A new version of a CT scan is giving scientists new information about biomineralization, which could form a knowledge base for understanding bone loss in humans and even help understand how body part regeneration, according to a field overview to be published in the Nov. 12 issue of ACS’ Chemical Reviews.
In the article, the authors describe ongoing research in which scientists use x-ray microcomputer tomography, the high-resolution version of conventional CT, to study biomineralization, the process in which animals form bones, shells and other hard structures. Like a CT microscope, it constructs 3D images of structures in bones and shells too small for viewing with regular CT.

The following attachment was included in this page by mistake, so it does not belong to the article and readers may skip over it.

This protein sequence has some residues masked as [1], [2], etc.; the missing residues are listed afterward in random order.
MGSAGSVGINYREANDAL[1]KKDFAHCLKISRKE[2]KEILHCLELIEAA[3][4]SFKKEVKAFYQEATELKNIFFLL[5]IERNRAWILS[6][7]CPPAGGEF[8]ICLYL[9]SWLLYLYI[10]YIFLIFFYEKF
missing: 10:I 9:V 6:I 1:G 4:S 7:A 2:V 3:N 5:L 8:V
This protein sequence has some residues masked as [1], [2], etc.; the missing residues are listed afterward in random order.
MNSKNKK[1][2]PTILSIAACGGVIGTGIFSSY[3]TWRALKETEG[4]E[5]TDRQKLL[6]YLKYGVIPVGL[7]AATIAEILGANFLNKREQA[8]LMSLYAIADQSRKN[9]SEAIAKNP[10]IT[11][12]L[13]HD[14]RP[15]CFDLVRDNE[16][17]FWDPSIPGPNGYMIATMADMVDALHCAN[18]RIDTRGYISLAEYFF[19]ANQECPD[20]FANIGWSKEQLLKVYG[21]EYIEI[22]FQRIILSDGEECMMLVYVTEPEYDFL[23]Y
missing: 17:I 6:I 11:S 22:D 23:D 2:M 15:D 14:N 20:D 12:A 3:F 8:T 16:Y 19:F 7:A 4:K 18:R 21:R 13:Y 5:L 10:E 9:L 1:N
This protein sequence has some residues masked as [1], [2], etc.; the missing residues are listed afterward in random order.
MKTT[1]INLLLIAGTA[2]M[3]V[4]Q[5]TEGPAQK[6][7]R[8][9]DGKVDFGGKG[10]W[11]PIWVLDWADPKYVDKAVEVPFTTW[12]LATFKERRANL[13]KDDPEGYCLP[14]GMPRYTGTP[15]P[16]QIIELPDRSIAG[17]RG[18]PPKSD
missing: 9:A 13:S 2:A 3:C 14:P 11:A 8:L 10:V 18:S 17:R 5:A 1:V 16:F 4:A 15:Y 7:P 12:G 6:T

The article provides an overview of current research involving x-ray microcomputer tomography, and the implications for medicine, design of new materials and other fields.
“It is of interest in modern materials science to synthetically mimic these inorganic structures to create new coatings, materials or instruments for practical application,” according to the article. “We are convinced that this method will be of high future value to study the spatially different mineralization processes in mineralizing animals and plants.”